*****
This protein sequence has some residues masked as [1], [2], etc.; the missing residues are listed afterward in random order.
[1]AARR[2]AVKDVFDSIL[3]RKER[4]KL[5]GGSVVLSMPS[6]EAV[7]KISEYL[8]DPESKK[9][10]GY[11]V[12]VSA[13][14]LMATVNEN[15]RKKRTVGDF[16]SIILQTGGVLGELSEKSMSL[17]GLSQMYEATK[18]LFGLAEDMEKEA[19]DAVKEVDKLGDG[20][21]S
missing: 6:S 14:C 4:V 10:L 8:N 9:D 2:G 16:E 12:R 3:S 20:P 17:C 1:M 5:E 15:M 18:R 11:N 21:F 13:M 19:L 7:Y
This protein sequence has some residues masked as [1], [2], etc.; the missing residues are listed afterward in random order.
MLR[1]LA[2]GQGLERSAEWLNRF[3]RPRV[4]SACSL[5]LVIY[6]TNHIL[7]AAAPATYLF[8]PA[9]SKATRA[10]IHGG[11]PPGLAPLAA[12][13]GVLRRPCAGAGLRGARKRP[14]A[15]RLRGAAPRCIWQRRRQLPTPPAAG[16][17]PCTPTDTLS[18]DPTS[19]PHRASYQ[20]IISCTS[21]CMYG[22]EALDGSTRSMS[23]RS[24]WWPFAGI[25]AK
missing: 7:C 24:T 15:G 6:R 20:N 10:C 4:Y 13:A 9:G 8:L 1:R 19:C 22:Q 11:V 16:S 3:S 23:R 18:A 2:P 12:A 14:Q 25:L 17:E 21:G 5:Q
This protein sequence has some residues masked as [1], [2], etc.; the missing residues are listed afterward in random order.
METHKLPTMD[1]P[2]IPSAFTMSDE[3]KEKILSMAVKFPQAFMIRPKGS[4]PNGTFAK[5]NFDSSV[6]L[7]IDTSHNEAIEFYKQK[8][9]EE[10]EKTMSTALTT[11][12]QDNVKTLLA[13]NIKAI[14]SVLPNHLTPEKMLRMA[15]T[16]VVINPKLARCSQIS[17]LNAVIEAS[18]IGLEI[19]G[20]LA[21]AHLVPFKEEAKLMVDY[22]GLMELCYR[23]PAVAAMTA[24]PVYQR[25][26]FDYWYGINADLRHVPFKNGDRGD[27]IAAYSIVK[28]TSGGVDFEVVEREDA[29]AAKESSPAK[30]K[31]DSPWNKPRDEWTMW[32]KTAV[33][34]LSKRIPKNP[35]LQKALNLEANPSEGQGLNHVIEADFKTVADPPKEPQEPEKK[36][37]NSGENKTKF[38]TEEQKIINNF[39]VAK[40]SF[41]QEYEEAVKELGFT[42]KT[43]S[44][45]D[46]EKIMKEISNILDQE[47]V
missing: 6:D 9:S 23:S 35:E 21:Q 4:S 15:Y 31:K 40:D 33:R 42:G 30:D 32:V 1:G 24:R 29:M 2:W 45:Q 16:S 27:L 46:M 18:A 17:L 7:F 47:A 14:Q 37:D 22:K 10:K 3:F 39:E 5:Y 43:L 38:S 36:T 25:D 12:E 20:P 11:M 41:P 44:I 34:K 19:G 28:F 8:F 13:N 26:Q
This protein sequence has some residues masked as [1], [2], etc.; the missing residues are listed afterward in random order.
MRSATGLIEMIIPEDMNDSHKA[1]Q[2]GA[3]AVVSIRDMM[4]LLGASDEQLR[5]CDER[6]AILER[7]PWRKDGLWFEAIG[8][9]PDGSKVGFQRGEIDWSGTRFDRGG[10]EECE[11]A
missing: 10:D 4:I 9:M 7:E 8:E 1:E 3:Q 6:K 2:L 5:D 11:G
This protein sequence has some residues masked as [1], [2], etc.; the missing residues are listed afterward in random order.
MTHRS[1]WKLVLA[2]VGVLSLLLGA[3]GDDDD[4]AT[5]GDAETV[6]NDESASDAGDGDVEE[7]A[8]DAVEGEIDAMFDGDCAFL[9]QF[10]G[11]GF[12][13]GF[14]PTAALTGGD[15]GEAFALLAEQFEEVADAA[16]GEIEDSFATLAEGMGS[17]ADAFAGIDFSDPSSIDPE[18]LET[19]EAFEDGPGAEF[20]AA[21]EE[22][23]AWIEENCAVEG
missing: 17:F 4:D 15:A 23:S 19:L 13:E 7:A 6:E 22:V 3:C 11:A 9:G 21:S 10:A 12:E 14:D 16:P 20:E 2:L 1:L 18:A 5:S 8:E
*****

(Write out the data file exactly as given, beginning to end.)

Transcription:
This protein sequence has some residues masked as [1], [2], etc.; the missing residues are listed afterward in random order.
[1]AARR[2]AVKDVFDSIL[3]RKER[4]KL[5]GGSVVLSMPS[6]EAV[7]KISEYL[8]DPESKK[9][10]GY[11]V[12]VSA[13][14]LMATVNEN[15]RKKRTVGDF[16]SIILQTGGVLGELSEKSMSL[17]GLSQMYEATK[18]LFGLAEDMEKEA[19]DAVKEVDKLGDG[20][21]S
missing: 6:S 14:C 4:V 10:L 8:N 9:D 2:G 16:E 12:R 3:S 20:P 17:C 1:M 5:E 15:M 18:R 11:N 21:F 13:M 19:L 7:Y
This protein sequence has some residues masked as [1], [2], etc.; the missing residues are listed afterward in random order.
MLR[1]LA[2]GQGLERSAEWLNRF[3]RPRV[4]SACSL[5]LVIY[6]TNHIL[7]AAAPATYLF[8]PA[9]SKATRA[10]IHGG[11]PPGLAPLAA[12][13]GVLRRPCAGAGLRGARKRP[14]A[15]RLRGAAPRCIWQRRRQLPTPPAAG[16][17]PCTPTDTLS[18]DPTS[19]PHRASYQ[20]IISCTS[21]CMYG[22]EALDGSTRSMS[23]RS[24]WWPFAGI[25]AK
missing: 7:C 24:T 15:G 6:R 20:N 10:C 4:Y 13:A 9:G 8:L 1:R 19:C 22:Q 11:V 16:S 3:S 23:R 18:A 2:P 12:A 14:Q 25:L 17:E 21:G 5:Q
This protein sequence has some residues masked as [1], [2], etc.; the missing residues are listed afterward in random order.
METHKLPTMD[1]P[2]IPSAFTMSDE[3]KEKILSMAVKFPQAFMIRPKGS[4]PNGTFAK[5]NFDSSV[6]L[7]IDTSHNEAIEFYKQK[8][9]EE[10]EKTMSTALTT[11][12]QDNVKTLLA[13]NIKAI[14]SVLPNHLTPEKMLRMA[15]T[16]VVINPKLARCSQIS[17]LNAVIEAS[18]IGLEI[19]G[20]LA[21]AHLVPFKEEAKLMVDY[22]GLMELCYR[23]PAVAAMTA[24]PVYQR[25][26]FDYWYGINADLRHVPFKNGDRGD[27]IAAYSIVK[28]TSGGVDFEVVEREDA[29]AAKESSPAK[30]K[31]DSPWNKPRDEWTMW[32]KTAV[33][34]LSKRIPKNP[35]LQKALNLEANPSEGQGLNHVIEADFKTVADPPKEPQEPEKK[36][37]NSGENKTKF[38]TEEQKIINNF[39]VAK[40]SF[41]QEYEEAVKELGFT[42]KT[43]S[44][45]D[46]EKIMKEISNILDQE[47]V
missing: 6:D 9:S 23:S 35:E 21:Q 4:S 15:Y 31:K 40:D 33:R 42:G 30:D 32:V 1:G 24:R 29:M 2:W 45:Q 16:S 27:L 46:M 18:A 17:L 7:F 47:A 14:Q 37:D 22:K 10:K 3:F 39:E 5:Y 43:L 38:S 36:T 25:D 12:E 20:P 11:M 41:P 44:I 34:K 19:G 28:F 8:F 13:N 26:Q
This protein sequence has some residues masked as [1], [2], etc.; the missing residues are listed afterward in random order.
MRSATGLIEMIIPEDMNDSHKA[1]Q[2]GA[3]AVVSIRDMM[4]LLGASDEQLR[5]CDER[6]AILER[7]PWRKDGLWFEAIG[8][9]PDGSKVGFQRGEIDWSGTRFDRGG[10]EECE[11]A
missing: 10:D 4:I 9:M 7:E 8:E 1:E 3:Q 6:K 2:L 5:D 11:G
This protein sequence has some residues masked as [1], [2], etc.; the missing residues are listed afterward in random order.
MTHRS[1]WKLVLA[2]VGVLSLLLGA[3]GDDDD[4]AT[5]GDAETV[6]NDESASDAGDGDVEE[7]A[8]DAVEGEIDAMFDGDCAFL[9]QF[10]G[11]GF[12][13]GF[14]PTAALTGGD[15]GEAFALLAEQFEEVADAA[16]GEIEDSFATLAEGMGS[17]ADAFAGIDFSDPSSIDPE[18]LET[19]EAFEDGPGAEF[20]AA[21]EE[22][23]AWIEENCAVEG
missing: 17:F 4:D 15:A 23:S 19:L 13:E 7:A 6:E 22:V 3:C 11:A 9:G 21:S 10:A 12:E 14:D 16:P 20:E 2:L 1:L 18:A 5:S 8:E